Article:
A Gray State Compels You To Wonder

A Gray State

a Complicated Psychological Unraveling

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SYNOPSISIn 2010, David Crowley worked on a film about a future in which the government crushes civil liberties. When Crowley and his wife and child are found dead in 2014, conspiracy theorists speculate that they have been assassinated by the government.

A Gray State is not a film that can easily be compartmentalized into oversimplified categories. It’s a documentary unlike any other I’ve seen that takes found footage of up-and-coming filmmaker and U.S. veteran, David Crowley and takes you down a psychologically tormenting path that unravels Crowley’s life and film with caution. Directed by Erik Nelson alongside Executive Producer Werner Herzog, “A Gray State” begins with uncertainty and ends with uneasy mystery. Told in a rather journalistic yet structured cinematic flow, we follow seemingly determined David as he puts together one of the most fascinating film trailers exposing the political breakdown of a dystopian society – sadly all too familiar in terms of today’s political climate – and raises money to complete his film with an ambitious campaign. Having created a grassroots fan following, David seems like he’s on to something revolutionary. The film becomes eerily remnant of his real life with frightening parallels, continual twists and turns, facts versus fiction, interviews with friends and family, ongoing conspiracy theories, and in the end a collection of script notes, journal entries, and a story that will leave you in a state of, well, a huge pit in your stomach.

With hundreds of hours of footage to sift through, Nelson gives a candid and unrelenting look into the breakdown of what would have been a fascinating cinematic film (the actual Gray State film) had it ever been completed coupled with the mental anguish and, in the end, murderous telling of a story David had been writing since his return from his second deployment to Afghanistan. It’s a look inside a man and his family (wife Komel and daughter Raniya) and the emotional shift from a what would seem like the all American happy family to a highly disturbed trio lost in the pressures of Hollywood, familial demands, and their own ticking time bomb of wavering sanity.

The film chronicles David’s own recordings from three-camera interviews he stages of himself, his fading understanding of reality, need for control, and spiral into mental instability, to the uneasy stories his daughter Raniya tells of blood and violence that remind you more of a scene from the Shining than reality, to a staggering look at his wife Komel’s descent into fear, co-dependency, and delusion. As you watch this movie, scene by scene, you find yourself asking questions you know you’ll never know the answers to and in the end what we’re left with is murder-suicide of a family that makes you question more than you’d want to.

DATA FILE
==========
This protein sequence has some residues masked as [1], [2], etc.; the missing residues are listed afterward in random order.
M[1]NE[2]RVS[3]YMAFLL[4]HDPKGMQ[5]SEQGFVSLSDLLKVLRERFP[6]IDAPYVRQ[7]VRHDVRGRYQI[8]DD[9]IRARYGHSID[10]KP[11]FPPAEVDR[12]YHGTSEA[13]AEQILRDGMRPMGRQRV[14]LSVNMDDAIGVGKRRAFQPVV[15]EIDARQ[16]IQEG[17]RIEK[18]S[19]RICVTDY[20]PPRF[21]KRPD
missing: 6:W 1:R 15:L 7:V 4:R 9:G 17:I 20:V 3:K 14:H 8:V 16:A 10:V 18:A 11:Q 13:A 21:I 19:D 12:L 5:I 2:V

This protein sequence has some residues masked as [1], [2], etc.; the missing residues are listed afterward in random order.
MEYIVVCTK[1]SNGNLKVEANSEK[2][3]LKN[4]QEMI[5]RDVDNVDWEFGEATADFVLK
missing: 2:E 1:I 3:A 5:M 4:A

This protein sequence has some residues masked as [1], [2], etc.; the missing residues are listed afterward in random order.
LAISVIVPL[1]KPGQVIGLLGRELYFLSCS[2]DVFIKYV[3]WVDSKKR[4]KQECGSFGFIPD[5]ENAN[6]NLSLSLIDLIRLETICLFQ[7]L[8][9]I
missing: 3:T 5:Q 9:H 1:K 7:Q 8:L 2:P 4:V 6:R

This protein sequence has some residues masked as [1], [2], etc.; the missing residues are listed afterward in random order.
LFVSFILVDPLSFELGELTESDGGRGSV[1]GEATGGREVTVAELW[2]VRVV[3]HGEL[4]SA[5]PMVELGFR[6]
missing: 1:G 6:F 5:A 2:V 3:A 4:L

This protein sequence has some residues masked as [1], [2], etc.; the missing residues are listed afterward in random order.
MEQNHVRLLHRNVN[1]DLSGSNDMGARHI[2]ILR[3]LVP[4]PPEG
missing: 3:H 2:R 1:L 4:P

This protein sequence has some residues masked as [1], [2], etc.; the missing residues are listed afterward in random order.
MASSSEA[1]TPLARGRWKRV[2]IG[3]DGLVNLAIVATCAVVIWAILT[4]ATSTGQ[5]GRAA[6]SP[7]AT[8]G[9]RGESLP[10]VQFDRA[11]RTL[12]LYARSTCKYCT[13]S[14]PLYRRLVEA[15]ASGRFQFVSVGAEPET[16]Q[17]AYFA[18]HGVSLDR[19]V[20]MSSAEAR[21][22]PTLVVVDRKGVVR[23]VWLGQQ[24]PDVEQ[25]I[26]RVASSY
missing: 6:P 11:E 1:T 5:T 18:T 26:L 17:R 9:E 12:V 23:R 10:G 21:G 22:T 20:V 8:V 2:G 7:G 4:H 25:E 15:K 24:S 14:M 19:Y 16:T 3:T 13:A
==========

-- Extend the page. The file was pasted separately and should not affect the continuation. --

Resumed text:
This is a film worthy of recognition. It begs the question of war, PTSD, and mental illness in this nation. All too often overlooked, tragedy inevitably ensues when ignored.

Opening Los Angeles November 24th at the Laemmle’s Music Hall 3 | December 11th on A&E | December 25th on Netflix
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A Film by Erik Nelson
Executive Produced by Werner Herzog

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“A highly-topical and resonant trip down the alt-right rabbit hole…A GRAY STATE offers a powerful rebuke to the post-truth groups that subsumed both Crowley’s life and his death”

– Anthony Kaufman, SCREEN DAILY

“Part suspenseful murder-mystery and part real-life political thriller, this true-crime deep-dive feels poised to be a … breakout hit ”

– Jason Newman, ROLLING STONE

“A riveting combination of political commentary and true crime story”


“Erik Nelson crafts a troubling and cautionary American tale. Erik Nelson’s film straddles a fine and admirable line between lurid sensationalism and sober humanism.” 

– Chuck Bowen, SLANT MAGAZINE 

“A story similar to ‘The Shining’ but much scarier because it is true.”

– Louis Proyect, COUNTERPUNCH

“[A] real-life tale that’s as unsettling as it is precisely of-the-moment.”

– Godfrey Cheshire, ROGER EBERT


In 2010 David Crowley, an Iraq veteran, aspiring filmmaker and charismatic up-and-coming voice in fringe politics, began production on his film “Gray State.” Set in a dystopian near-future where civil liberties are trampled by an unrestrained federal government, the film’s crowd funded trailer was enthusiastically received by the burgeoning online community of libertarians, Tea Party activists as well as members of the nascent alt-right.

In January of 2015, Crowley was found dead with his family in their suburban Minnesota home. Their shocking deaths quickly become a cause célèbre for conspiracy theorists who speculate that Crowley was assassinated by a shadowy government concerned about a film and filmmaker that was getting too close to the truth about their aims. Directed by “Grizzly Man” producer Erik Nelson and Executive Produced by Werner Herzog, “A Gray State” combs through Crowley’s archive of 13,000 photographs, hundreds of hours of home video, and exhaustive behind-the-scenes footage of David’s work in progress to reveal what happens when a paranoid view of the government turns inward — blurring the lines of what is real and what people want to believe.